It is with sadness that the RRCA announces the loss of one of its founding members and Hall of Fame inductee, Garnett ‘Gar’ Williams. Williams passed away on January 16, 2023.
Williams, born January 30, 1933, began running in his senior year in college in Augustana College, Ill., as a miler and two-miler on the track team. His peak racing years (1955 to late 1960’s) had some disappointments (e.g., never making an Olympic team) and some decent performances including Nat. AAU Marathon champion in 1965.
He was president of the D.C. Road Runners Club (DCRRC) from 1969-73. During that time, the DCRRC began holding regularly scheduled business meetings, adding new racing sites, adopting a race-director’s checklist, sponsoring clinics, and more.
Williams was recently honored with the Lifetime Achievement Award at the December 2023 Road Race Management Race Directors Meeting.
Phil Stewart, President of Road Race Management, said, “Gar is an unsung hero and far too few know of his importance.”
Before and at the dawn of the 1970s Running Boom, Williams quietly molded leaders and helped build the foundation and structure for the sport’s success at the Road Runners Club of America during his time as president.
Without Gar’s enormous contributions to the sport in the 70’s, the running boom may never have happened. His tireless efforts resulted in the creation of many RRCA clubs that recruited new runners and put on numerous races.
Williams devoted countless hours to building the DCRRC into one of the country’s largest and most successful clubs at a time when long-distance running was in its infancy.
In 1973, he became President of the RRCA and worked tirelessly to inspire many others to help, and a corps of leaders for the sport was born. Along the way, he also recruited sponsors and established the famed Credit Union Cherry Blossom race, which is now one of the country’s premier races.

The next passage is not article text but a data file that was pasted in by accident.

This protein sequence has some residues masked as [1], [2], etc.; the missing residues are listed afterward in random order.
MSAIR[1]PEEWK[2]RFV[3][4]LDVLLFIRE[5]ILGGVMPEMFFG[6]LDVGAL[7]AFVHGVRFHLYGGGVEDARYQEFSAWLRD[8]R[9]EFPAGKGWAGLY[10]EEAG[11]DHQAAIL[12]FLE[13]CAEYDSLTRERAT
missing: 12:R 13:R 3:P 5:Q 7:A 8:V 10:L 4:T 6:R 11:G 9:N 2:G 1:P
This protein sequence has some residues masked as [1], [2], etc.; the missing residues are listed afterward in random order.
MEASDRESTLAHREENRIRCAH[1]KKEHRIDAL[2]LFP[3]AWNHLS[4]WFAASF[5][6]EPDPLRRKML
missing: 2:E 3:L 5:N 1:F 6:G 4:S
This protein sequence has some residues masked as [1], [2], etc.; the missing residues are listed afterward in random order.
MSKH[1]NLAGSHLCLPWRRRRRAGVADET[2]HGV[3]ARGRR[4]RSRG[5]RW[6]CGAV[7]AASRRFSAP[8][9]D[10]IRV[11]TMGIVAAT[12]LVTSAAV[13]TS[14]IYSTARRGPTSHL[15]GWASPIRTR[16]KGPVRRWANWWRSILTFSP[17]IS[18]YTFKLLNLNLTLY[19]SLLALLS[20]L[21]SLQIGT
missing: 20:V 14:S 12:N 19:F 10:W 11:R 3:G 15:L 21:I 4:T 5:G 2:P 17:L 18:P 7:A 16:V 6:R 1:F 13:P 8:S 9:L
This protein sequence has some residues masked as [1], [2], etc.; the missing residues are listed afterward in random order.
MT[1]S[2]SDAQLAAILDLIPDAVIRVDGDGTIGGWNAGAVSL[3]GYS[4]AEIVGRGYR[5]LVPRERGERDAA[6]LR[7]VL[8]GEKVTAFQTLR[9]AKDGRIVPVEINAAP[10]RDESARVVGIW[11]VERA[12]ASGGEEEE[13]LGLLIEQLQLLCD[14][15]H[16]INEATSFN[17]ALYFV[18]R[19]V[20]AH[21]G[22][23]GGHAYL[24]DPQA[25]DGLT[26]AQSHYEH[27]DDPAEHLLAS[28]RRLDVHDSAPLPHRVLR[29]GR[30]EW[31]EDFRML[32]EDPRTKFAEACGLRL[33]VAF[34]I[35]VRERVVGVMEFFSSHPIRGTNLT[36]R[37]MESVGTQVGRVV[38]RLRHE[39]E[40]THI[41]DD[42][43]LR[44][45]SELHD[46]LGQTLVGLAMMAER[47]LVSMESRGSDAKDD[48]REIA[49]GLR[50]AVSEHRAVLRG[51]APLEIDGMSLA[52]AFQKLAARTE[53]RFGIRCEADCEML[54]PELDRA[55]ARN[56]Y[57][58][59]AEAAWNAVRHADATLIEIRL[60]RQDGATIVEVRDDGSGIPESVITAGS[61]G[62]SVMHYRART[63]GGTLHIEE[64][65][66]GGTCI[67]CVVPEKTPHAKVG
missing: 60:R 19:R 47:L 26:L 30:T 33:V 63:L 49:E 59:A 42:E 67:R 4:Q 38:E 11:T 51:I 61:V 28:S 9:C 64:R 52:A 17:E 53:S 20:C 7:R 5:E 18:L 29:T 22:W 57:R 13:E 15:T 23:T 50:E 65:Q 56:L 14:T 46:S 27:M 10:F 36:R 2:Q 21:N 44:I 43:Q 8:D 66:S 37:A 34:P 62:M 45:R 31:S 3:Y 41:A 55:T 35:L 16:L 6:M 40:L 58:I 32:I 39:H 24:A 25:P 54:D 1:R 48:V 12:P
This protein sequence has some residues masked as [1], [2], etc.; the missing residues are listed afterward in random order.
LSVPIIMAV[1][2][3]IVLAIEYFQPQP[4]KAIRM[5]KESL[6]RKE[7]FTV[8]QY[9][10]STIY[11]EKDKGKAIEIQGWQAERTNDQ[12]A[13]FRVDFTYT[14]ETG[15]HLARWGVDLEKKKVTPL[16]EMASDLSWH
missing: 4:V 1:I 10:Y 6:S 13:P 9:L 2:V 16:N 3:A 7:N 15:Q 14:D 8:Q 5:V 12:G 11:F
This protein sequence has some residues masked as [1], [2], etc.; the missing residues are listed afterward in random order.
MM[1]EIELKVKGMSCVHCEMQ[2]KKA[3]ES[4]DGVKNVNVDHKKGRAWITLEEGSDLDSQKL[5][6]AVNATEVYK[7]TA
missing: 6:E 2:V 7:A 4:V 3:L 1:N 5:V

Early in his term, Williams saw the need for a “How To” compendium of information and administrative guidelines for club administrators. So, he compiled and edited the RRCA Handbook. Nothing like it had ever existed, and its hundreds of pages were of great help to the growing number of clubs and their leaders.
To help cope with the traditional problem of finances, Gar started an RRCA marketing program in cooperation with Track and Field News. This program provided a steady source of income to the RRCA. Another new source of funds, inaugurated at the 1976 convention, was the sale of expo booths at the RRCA annual meeting.
Through his leadership, a new benefit was obtained for local clubs: tax-exempt status. Under a group exemption with the IRS, the RRCA was able to grant 501(c) (3) status to clubs desiring it (and qualifying).
William’s enormous impact cannot be overstated. Many of his initiatives instituted at the RRCA remain today. At his last annual meeting as president in 1976, he revised the annual meeting format to change sites from Boston [in connection with the Marathon] to a different city each year, a practice that remains in place to this day.